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在圣诞节,没有比中餐更美国的东西了

更新时间:2018/12/26 20:47:16 来源:纽约时报中文网 作者:佚名

Nothing Is More American Than Chinese Food on Christmas
在圣诞节,没有比中餐更美国的东西了

When my mother first came to America over three decades ago, she waited tables for five years at a restaurant called Forbidden City in Ann Arbor, Mich. She quit when she became pregnant with me, but I grew up hearing stories about her time as a waitress. Stories about stingy customers and cooks she tried to avoid — and the busiest day of the year: Christmas.

三十多年前初到美国时,我的母亲在密歇根州安娜堡一家叫做紫禁城的餐馆做了五年服务员。她在怀上我后就辞职了,但我从小就听她说她当服务员那段时间的故事。故事讲的是那些她避之不及的吝啬顾客和厨师——以及一年中最忙碌的一天:圣诞节。

“I always got my pick of the big party tables,” she told me. “Entire families, including grandparents, would come for dinner.”

“我总是选择大型宴会桌,”她告诉我。“整个家庭,包括祖父母,都会来吃饭。”

I knew that Christmas was a busy day for Chinese restaurants, and I assumed that she hated that shift. But I was wrong.

我知道对于中餐馆来说,圣诞节是忙碌的一天,我本以为她讨厌这种轮班。但是我错了。

“All the customers were in happy moods,” she corrected me. “And gave us blessings.”

“所有顾客都很开心,”她纠正我。“并且给我们祝福。”

“And,” she added, “we could make good tips.”

“还有,”她补充道,“我们能拿到很多小费。”

As most Americans know: Chinese restaurants almost never close on Christmas. Early Chinese immigrants were not Christian, and losing an entire day of sales for a holiday they didn’t understand did not make economic sense, especially when Chinese restaurants occupied a tenuous position in America. It’s hard to imagine now, when there are over 40,000 Chinese restaurants in the United States (McDonald’s, for scale, has just over 14,000 restaurants), but before Americans were crowding into Chinese restaurants for Christmas dinner, they were more interested in crowding these restaurants out.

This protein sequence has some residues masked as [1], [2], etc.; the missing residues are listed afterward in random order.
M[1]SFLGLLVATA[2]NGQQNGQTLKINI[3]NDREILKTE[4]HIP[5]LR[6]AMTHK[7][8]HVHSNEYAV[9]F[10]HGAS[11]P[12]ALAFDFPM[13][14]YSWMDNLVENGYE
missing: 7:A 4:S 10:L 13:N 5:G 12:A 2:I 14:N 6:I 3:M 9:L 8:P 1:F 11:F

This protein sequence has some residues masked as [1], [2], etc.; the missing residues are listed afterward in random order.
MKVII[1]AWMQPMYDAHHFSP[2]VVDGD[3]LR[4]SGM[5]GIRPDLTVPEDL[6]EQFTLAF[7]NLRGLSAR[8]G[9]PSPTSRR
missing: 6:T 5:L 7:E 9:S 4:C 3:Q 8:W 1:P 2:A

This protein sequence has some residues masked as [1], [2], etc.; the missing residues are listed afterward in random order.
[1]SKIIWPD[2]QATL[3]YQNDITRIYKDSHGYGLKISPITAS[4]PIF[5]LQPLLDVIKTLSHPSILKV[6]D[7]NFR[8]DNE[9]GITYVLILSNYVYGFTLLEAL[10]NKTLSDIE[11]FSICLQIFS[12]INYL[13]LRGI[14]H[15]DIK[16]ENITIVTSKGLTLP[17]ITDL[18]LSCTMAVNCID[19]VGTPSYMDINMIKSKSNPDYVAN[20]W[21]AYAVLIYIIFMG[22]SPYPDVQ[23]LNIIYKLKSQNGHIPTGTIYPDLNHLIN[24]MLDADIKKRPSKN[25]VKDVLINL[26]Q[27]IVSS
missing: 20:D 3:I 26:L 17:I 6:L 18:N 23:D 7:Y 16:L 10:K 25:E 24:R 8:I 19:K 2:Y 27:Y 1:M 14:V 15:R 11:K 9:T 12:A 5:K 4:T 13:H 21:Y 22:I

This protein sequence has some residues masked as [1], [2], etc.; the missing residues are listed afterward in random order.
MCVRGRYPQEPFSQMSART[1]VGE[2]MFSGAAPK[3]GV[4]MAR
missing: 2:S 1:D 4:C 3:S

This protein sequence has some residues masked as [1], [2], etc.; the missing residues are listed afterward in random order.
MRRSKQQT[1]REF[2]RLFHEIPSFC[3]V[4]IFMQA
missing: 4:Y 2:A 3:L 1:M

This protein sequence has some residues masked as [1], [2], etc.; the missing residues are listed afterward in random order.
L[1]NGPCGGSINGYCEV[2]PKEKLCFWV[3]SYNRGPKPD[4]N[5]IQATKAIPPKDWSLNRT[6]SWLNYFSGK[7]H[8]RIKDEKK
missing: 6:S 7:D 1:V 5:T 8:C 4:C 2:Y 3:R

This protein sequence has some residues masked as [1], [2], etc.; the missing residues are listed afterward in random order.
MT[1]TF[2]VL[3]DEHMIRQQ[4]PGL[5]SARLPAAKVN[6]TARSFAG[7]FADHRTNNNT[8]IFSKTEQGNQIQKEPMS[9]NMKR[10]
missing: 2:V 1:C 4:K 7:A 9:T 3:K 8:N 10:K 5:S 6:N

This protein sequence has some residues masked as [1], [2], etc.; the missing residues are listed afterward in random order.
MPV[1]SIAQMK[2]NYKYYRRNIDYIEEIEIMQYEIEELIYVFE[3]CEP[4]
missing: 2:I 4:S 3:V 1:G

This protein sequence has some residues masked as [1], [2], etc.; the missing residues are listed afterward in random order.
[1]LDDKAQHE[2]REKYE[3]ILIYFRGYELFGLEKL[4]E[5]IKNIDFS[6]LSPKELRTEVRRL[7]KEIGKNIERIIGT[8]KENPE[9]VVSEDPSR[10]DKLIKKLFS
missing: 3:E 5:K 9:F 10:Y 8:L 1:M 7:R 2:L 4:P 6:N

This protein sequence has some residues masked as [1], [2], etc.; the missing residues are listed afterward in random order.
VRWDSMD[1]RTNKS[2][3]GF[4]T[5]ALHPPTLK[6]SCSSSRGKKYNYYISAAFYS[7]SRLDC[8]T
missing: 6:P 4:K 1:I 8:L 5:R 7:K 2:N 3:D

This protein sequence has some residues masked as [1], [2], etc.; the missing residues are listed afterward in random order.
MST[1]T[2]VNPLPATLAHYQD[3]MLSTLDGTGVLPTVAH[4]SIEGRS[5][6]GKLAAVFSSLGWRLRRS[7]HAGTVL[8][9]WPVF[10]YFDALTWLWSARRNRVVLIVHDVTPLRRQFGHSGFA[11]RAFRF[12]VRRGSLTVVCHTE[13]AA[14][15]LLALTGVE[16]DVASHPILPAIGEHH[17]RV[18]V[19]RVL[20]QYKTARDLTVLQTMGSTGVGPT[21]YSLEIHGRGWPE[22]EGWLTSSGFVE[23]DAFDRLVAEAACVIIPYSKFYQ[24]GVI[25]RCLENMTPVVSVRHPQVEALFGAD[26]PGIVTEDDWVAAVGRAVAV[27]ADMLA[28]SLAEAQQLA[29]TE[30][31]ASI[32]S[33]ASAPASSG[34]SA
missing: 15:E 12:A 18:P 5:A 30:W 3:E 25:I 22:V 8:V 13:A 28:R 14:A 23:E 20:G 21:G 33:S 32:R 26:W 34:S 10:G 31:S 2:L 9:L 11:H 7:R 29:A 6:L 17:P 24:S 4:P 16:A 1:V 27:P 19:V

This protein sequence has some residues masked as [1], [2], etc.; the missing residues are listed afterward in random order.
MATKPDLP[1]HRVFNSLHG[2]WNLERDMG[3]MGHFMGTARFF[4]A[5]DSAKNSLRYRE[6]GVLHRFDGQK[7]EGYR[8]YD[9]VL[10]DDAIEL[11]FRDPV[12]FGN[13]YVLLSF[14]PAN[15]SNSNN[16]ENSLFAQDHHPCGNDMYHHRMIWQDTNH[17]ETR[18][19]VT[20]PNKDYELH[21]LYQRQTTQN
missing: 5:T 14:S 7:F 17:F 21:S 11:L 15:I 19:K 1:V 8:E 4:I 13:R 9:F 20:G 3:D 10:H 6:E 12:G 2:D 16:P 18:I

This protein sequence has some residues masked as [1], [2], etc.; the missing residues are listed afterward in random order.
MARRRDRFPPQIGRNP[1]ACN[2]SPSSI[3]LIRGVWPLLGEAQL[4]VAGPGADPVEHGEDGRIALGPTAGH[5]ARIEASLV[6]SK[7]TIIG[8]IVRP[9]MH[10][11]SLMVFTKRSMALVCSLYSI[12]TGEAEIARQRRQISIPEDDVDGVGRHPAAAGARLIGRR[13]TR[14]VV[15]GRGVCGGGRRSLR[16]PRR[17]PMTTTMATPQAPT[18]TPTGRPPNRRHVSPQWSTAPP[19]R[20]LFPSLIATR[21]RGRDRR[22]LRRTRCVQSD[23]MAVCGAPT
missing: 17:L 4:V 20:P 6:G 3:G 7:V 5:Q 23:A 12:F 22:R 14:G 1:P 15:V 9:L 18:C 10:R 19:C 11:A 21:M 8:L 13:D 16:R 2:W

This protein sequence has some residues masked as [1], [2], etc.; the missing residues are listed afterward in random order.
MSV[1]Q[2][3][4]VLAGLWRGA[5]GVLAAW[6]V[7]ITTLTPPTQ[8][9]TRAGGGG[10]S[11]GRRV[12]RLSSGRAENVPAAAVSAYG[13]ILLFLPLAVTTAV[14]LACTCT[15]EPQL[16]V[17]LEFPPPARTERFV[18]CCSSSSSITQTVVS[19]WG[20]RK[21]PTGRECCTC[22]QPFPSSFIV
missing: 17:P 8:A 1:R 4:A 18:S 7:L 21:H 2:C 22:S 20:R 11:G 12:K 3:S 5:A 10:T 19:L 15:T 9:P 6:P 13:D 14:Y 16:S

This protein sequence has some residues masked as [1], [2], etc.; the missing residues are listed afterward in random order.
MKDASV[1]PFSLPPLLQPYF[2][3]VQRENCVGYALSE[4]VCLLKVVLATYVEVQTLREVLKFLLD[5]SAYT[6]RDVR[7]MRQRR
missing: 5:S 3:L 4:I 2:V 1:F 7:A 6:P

大多数美国人都知道:在圣诞节,中餐馆几乎从不关门。早期中国移民不是基督徒,并且为了一个他们无法理解的节日而失去一整天的营业额在经济角度上说不过去,尤其是当时中餐馆的势力在美国还很微弱。如今很难想象了,美国现有超过40000家中餐馆(相比之下,全美的麦当劳餐厅数量是14000家多一点),但在涌进中餐馆吃圣诞大餐之前,美国人更感兴趣的是把这些餐厅挤出去。

In “Eating History: 30 Turning Points in the Making of American Cuisine,” Andrew F. Smith explains that Chinese restaurants proliferated during the construction of the Transcontinental Railroad, catering to Chinese miners and railroad workers. After the Chinese Exclusion Act of 1882 was passed as a result of worries that Chinese immigrants were stealing jobs from white men, labor unions set their targets on Chinese restaurants. Samuel Gompers, president of the American Federation of Labor, published a pamphlet in 1902 subtitled “Meat vs. Rice: American Manhood against Asiatic Coolieism.”

在《吃的历史:美国烹饪的30个转折点》(Eating History: 30 Turning Points in the Making of American Cuisine)中,安德鲁·F·史密斯(Andrew F. Smith)解释说,为了服务于华人矿工和铁路工人,中餐馆的数量在横贯大陆铁路(Transcontinental Railroad)建设期间激增。由于担心华人移民会从白人那里窃取工作,1882年《排华法案》(Chinese Exclusion Act)通过后,工会盯上了中餐馆。美国劳工联合会(American Federation of Labor)主席塞缪尔·戈普斯(Samuel Gompers)于1902年出版了一本小册子,标题是《肉对米饭:美国男子气概对抗亚洲苦力》(Meat vs. Rice: American Manhood against Asiatic Coolieism)。

Labor unions even organized boycotts against Chinese restaurants, according to research by Gabriel J. Chin and John Ormonde. These boycotts rarely succeeded in their aim of driving the restaurants out of business. As one union organizer lamented, “A lot of union men seem to have, I am sorry to say, a fancy for chop suey.”

根据加布里埃尔·J·钱(Gabriel J. Chin)和约翰·奥蒙德(John Ormonde)的研究,工会甚至组织抵制中餐馆。这些抵制很少能实现逼得餐馆停业的目标。正如一名工会组织者所哀叹的那样,“我很遗憾地说,许多工会的人似乎对杂碎情有独钟。”

The unions next attempted to get a law passed barring white women from Chinese restaurants, exploiting public fears that the Chinese were a kind of “moral contagion.” White women were flocking to these so-called dens of iniquity in part because they were a way to escape rigid racial and gender expectations. Chinese restaurants may have allowed white women to smoke opium, but they also employed them in a time when only around 15 percent of women had jobs outside the home.